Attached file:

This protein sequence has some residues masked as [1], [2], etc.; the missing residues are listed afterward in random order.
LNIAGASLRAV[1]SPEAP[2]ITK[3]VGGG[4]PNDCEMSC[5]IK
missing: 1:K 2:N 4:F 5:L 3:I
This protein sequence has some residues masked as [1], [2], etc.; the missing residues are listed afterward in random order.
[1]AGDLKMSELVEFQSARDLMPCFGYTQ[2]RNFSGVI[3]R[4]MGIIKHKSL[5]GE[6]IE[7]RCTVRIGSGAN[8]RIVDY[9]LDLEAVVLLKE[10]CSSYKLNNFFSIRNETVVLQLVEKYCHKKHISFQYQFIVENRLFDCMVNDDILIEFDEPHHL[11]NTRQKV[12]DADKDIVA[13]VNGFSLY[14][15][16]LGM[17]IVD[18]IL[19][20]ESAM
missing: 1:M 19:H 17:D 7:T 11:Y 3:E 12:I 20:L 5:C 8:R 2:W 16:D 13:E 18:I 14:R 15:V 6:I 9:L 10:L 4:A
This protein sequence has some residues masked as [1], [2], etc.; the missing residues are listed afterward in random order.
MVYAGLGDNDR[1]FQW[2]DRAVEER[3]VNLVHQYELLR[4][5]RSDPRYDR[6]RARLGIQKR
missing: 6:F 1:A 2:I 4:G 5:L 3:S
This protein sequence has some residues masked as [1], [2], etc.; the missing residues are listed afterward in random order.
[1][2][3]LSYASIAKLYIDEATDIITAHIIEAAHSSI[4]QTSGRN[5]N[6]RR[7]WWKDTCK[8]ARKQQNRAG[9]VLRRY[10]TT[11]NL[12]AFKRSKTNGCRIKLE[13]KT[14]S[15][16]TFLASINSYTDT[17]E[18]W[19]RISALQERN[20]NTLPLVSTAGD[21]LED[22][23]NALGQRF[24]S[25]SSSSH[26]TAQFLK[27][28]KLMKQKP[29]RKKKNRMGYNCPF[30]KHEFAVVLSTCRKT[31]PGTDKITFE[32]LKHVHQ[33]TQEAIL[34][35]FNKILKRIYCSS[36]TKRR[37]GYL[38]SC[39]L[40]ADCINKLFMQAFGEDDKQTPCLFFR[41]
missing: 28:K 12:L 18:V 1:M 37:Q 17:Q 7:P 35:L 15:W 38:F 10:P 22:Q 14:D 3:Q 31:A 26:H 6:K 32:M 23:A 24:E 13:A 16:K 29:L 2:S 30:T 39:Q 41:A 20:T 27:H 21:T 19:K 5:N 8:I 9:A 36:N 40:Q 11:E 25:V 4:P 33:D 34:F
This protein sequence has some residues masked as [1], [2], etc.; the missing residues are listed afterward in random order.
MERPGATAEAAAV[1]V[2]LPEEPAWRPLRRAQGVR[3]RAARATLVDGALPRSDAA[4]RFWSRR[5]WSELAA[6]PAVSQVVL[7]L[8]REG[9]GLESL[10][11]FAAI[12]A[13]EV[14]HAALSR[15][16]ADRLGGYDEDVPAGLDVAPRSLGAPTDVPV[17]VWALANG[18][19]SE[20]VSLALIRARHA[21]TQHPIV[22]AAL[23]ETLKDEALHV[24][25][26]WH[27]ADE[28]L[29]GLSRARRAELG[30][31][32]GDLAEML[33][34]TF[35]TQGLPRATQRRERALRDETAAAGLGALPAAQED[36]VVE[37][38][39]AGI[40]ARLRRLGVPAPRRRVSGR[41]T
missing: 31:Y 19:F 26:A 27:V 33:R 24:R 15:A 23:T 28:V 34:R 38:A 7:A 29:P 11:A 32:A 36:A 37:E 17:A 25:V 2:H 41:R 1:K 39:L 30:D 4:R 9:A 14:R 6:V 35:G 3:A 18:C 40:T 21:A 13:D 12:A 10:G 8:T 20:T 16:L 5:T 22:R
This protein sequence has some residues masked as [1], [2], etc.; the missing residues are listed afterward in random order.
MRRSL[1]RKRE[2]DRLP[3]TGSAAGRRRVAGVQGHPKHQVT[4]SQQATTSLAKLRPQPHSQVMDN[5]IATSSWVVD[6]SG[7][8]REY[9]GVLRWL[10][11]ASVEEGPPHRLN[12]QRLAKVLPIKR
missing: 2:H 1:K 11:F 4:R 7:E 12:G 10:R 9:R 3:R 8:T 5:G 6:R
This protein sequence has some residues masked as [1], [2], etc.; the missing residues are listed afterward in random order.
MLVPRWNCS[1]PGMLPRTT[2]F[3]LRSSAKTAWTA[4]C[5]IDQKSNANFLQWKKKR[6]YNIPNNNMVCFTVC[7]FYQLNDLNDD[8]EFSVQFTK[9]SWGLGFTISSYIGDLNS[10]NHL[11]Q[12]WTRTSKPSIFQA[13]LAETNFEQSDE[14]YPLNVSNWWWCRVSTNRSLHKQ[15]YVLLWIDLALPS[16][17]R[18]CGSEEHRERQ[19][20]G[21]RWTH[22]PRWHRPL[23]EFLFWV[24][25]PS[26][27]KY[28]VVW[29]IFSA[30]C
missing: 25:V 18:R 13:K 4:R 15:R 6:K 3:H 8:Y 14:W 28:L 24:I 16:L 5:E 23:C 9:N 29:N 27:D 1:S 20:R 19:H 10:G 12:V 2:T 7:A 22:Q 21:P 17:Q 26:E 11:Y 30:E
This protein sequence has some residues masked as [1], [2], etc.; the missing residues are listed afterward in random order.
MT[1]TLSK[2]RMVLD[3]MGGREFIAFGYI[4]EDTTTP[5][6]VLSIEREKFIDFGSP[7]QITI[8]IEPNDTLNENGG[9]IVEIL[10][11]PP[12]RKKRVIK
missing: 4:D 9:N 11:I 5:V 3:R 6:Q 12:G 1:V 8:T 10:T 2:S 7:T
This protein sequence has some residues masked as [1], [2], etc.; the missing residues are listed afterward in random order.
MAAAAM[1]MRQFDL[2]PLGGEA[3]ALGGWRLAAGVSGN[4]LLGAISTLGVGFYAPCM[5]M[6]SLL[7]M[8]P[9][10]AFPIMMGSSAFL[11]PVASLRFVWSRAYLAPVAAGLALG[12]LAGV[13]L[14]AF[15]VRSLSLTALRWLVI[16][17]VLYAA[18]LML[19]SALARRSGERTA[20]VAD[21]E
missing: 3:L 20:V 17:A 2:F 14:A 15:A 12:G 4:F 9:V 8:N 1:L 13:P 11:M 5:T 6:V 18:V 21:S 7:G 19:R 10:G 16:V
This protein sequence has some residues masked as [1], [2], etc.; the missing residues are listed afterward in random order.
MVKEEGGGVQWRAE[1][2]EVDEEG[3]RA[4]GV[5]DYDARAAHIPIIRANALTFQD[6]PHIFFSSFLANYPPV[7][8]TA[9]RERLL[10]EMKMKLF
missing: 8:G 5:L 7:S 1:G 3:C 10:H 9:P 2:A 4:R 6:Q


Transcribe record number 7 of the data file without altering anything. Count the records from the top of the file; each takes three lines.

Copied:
This protein sequence has some residues masked as [1], [2], etc.; the missing residues are listed afterward in random order.
MLVPRWNCS[1]PGMLPRTT[2]F[3]LRSSAKTAWTA[4]C[5]IDQKSNANFLQWKKKR[6]YNIPNNNMVCFTVC[7]FYQLNDLNDD[8]EFSVQFTK[9]SWGLGFTISSYIGDLNS[10]NHL[11]Q[12]WTRTSKPSIFQA[13]LAETNFEQSDE[14]YPLNVSNWWWCRVSTNRSLHKQ[15]YVLLWIDLALPS[16][17]R[18]CGSEEHRERQ[19][20]G[21]RWTH[22]PRWHRPL[23]EFLFWV[24][25]PS[26][27]KY[28]VVW[29]IFSA[30]C
missing: 25:V 18:R 13:K 4:R 15:R 6:K 3:H 8:Y 14:W 28:L 24:I 16:L 5:E 23:C 9:N 29:N 27:D 1:S 20:R 19:H 10:G 12:V 2:T 7:A 22:Q 21:P 17:Q 26:E 11:Y 30:E